|Lab Ruby (Sapphire)
A lab ruby (or sapphire) is a synthetic (laboratory-made) stone. It
has the same composition, hardness, and specific gravity as natural
rubies (or sapphires) but is much less expensive than a natural stone
(since they are relatively inexpensive to create in the laboratory
as comared to mining gemstones). These lab-produced stones can be
legally referred to as "real" stones [as opposed to "natural"
Labradorite (a variety of plagioclase feldspar) is a fairly abundant
grayish mineral that has brilliant flashes of color (usually green,
blue or red) after it is polished (called labradorescence). The
crystals are transparent to translucent. There is a darker variety
of labradorite (called "black moonstone") which has bluish
inclusions. Labradorite is usually cut with a flat surface in order
to highlight the flashes of color. Labradorite was originally found
along the coast of Labrador about 1805; it is also found in Newfoundland,
other parts of Canada, also known as spectrolite, the Ukraine, the
Ural mountains, and the USA. Labradorite has a hardness of 6 to
6.5 and a specific gravity of 2.70. Finnish labradorite is also
known as spectrolite.
Laguna is a mark used on costume jewelry made by Royal Craftsmen
Inc. of New York City. The company was founded in 1944. Laguna pieces
are mostly from low to average quality, and often use plastic beads,
glass beads, or simulated pearls.
Lampworked glass (also called torchwork) is formed from glass canes
and tubes that are shaped by hand over a flame (oil lamps and bellows
were originally used, hence the name lampworking). Lampworked glass
beads are made in a wide variety of colors, shapes, and designs,
including millefiori, rose-like overlay beads (pictured above),
aventurine glass, and many others. Lampworking was invented in the
1700's in Murano, Italy.
A lapidary is someone who cuts and polishes gemstones.
Lapis lazuli is a rich blue opaque, semi-precious stone that has
been used in jewelry since ancien times. Ground-up lapis lazuli
was once used as a pigment for oil paintings. Lapis lazuli is often
dyed to deepen and improve its color. Lapis has a hardness of 5.5;
it chips and scratches easily. It has a specific gravity of 2.4
to 2.9. Water can dull its sheen. Lapis lazuli contains the minerals
calcite (which decreases its value), pyrite (which can increase
its value), and sodalite. Swiss lapis is not Lapis lazuli at all;
it is dyed jasper. Denim lapis is relatively pale, low-grade, inexpensive
lapis from Chile; it is the color of denim cloth because of calcite
inclusions (which whiten the color and lower the value).
A necklace without a clasp, worn looped around the neck with open
ends that may be tied into a loose knot, fastened with a ring or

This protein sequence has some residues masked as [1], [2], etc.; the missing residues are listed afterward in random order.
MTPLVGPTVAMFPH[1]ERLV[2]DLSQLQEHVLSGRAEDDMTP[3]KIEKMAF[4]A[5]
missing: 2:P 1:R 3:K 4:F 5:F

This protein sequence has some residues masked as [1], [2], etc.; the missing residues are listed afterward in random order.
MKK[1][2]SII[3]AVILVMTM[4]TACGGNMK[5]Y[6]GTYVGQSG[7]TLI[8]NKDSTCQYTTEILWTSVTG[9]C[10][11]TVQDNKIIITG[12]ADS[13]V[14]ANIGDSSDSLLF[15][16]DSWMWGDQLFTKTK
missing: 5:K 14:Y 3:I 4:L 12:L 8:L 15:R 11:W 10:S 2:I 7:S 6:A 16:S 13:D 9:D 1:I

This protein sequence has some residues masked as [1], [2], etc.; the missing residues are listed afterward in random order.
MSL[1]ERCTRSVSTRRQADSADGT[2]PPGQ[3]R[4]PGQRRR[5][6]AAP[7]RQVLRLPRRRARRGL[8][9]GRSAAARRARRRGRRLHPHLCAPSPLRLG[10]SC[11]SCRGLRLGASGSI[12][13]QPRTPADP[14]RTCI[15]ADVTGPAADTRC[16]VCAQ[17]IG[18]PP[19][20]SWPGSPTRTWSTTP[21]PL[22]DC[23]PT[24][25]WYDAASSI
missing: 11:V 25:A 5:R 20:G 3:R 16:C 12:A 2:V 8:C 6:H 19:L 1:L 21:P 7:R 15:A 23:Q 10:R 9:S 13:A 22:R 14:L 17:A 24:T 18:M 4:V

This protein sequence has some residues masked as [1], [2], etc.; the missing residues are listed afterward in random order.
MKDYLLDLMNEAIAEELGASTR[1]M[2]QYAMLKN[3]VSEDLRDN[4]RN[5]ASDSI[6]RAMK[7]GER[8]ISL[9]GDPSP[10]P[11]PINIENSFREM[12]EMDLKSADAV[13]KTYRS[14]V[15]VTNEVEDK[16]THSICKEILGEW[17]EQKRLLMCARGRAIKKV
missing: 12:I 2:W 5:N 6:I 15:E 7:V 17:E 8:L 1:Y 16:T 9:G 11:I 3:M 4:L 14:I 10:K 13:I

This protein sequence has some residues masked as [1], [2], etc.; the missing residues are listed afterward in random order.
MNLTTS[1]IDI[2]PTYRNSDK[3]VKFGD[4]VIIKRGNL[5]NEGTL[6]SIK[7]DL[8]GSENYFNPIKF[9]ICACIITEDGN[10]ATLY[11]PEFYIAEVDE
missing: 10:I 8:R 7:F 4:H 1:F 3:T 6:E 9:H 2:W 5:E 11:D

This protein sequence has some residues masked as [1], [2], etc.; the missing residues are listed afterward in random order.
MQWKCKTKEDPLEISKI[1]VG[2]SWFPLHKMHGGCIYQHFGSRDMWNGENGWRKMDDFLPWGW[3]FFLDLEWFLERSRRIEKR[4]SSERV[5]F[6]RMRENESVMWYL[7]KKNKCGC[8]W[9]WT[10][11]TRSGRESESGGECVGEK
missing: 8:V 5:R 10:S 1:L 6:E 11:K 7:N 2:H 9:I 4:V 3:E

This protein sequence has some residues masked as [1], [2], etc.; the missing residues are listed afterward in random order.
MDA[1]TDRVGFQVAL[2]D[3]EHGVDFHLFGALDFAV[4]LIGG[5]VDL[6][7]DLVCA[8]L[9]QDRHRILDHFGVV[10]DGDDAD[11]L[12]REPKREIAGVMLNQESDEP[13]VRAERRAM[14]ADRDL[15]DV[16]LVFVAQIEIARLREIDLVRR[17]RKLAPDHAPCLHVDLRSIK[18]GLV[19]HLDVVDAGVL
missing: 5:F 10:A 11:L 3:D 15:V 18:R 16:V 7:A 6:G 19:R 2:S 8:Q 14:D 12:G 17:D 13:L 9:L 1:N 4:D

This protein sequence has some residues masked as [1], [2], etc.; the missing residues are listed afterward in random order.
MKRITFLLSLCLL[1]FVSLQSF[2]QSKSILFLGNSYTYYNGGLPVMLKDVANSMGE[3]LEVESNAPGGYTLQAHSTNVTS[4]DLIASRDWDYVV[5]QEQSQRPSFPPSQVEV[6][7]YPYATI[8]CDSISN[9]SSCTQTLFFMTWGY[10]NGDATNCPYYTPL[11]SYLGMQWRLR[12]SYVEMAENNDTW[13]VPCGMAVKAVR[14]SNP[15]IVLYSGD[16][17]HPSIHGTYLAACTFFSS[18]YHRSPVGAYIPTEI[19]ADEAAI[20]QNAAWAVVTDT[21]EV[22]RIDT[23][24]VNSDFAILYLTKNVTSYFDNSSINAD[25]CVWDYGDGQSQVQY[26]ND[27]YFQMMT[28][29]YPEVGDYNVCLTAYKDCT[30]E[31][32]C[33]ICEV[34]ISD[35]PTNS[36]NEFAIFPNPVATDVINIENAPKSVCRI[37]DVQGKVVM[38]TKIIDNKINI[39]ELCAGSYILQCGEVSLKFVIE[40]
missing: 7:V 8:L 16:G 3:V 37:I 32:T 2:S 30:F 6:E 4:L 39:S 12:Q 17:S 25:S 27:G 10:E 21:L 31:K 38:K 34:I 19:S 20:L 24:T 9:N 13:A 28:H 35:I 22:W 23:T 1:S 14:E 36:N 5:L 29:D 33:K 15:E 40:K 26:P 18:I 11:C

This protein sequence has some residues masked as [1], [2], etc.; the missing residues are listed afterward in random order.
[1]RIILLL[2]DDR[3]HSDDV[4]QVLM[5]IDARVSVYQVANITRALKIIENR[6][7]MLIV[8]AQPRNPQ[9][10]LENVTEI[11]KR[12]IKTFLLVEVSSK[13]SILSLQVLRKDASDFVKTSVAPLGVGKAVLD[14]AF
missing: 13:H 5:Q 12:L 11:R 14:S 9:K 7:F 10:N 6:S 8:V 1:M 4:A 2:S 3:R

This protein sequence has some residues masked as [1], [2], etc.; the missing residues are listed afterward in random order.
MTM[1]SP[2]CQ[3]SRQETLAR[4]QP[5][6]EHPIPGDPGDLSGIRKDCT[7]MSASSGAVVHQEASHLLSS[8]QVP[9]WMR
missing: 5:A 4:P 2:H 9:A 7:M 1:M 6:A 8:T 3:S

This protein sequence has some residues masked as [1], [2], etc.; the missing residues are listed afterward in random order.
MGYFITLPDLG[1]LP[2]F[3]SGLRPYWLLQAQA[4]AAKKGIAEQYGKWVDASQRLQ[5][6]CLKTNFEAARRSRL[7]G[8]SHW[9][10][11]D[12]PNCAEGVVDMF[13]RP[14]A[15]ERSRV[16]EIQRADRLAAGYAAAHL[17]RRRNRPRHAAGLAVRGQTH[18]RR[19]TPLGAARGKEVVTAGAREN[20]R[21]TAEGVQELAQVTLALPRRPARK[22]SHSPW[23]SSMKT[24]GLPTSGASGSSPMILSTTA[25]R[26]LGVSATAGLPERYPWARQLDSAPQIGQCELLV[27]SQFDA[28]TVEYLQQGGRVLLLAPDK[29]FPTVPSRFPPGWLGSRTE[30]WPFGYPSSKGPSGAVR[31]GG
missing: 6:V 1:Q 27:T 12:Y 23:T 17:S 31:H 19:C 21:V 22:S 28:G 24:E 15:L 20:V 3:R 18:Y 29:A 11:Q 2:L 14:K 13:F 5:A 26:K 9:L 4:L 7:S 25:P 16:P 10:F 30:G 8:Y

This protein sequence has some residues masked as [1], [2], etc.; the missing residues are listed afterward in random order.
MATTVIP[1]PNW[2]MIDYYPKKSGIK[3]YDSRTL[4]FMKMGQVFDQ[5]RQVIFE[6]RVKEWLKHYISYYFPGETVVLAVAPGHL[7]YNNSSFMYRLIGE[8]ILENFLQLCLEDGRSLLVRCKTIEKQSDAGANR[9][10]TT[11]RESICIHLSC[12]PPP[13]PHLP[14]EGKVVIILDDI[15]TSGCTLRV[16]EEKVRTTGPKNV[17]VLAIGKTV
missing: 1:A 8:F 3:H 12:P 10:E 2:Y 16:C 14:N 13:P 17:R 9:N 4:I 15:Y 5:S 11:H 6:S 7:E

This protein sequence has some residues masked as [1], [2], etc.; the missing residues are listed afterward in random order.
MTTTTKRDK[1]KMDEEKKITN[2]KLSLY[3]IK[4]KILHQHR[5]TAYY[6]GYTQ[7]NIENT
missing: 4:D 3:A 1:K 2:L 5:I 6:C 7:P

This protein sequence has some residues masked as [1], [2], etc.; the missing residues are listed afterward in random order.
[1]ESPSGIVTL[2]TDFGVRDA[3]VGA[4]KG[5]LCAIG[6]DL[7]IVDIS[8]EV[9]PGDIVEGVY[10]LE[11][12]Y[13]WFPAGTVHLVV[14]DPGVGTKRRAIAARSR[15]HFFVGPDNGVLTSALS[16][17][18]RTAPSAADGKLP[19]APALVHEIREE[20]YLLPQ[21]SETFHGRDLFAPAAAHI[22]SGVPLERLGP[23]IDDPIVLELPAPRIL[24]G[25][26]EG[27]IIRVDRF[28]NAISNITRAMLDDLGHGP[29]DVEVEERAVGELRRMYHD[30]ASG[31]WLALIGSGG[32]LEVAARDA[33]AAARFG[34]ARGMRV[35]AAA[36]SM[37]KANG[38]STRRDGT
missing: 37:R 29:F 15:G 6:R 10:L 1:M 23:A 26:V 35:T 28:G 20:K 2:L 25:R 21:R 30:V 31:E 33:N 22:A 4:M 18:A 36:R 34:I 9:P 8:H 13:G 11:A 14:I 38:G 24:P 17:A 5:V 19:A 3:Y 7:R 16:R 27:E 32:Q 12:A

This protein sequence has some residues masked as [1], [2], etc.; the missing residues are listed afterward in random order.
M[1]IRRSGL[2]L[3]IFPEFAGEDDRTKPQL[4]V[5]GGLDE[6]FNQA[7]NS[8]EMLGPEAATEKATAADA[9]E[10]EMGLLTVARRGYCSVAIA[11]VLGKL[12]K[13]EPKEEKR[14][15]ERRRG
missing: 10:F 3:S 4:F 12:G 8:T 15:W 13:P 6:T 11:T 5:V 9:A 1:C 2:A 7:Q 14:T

a brooch, or tied with a "lariat loop".
Larimar is a form of pectolite (with copper) found only in a single
place in the Dominican Republic. It is an opaque sky blue stone
with white streaks. There are often some red to brown impurities.
Larimar is usually shaped and polished (but not faceted). Larimar
has a hardness of 4.5 - 6.0 and a specific gravity of 2.7 to 2.9.
Larimar is not enhanced. Larimar was named for Larisa (the daughter
of Miguel Mendez, a geologist who helped reintroduce this stone)
and mar (the Spanish word for sea).
A lathe is a machine that turns metal, wood, etc. The material to
be turned is held horizontally on the machine and rotated very quickly
while the jeweler applies a sharp cutting tool to the material,
removing excess material, shaping the article. Rings are sometimes
turned on a lathe, but most jewelers do not use lathes.
Lava from the volcano Vesuvius near Pompeii in Italy has been used
to make jewelry, especially cameos. Lava jewelry was popular in
the nineteenth century.
A lavalier is a pendant with a dangling stone that hangs from a
necklace. Lavaliers were named for the infamous Duchess Louise de
La Valliere (1644-1710), a French woman who was a mistress of the
French king Louis XIV (and was involved in many intrigues at court).
Lead crystal is high-quality glass containing at least 10% lead
oxide. Glass containing at least 24% lead oxide is called lead crystal.
Glass containing at least 30% lead oxide is called full lead crystal.
Lead added to the melt produces very clear glass resembling rock
crystal. The process of making lead crystal was discovered by the
English glassmaker George Ravenscroft in 1676. Crystal is colored
by adding various metallic oxides to the melt. When cut and polished,
crystal becomes quite brilliant.
Metallic leaf is paper-thin sheets of metals. For example, gold,
silver, platinum, and copper are rolled or pounded into metallic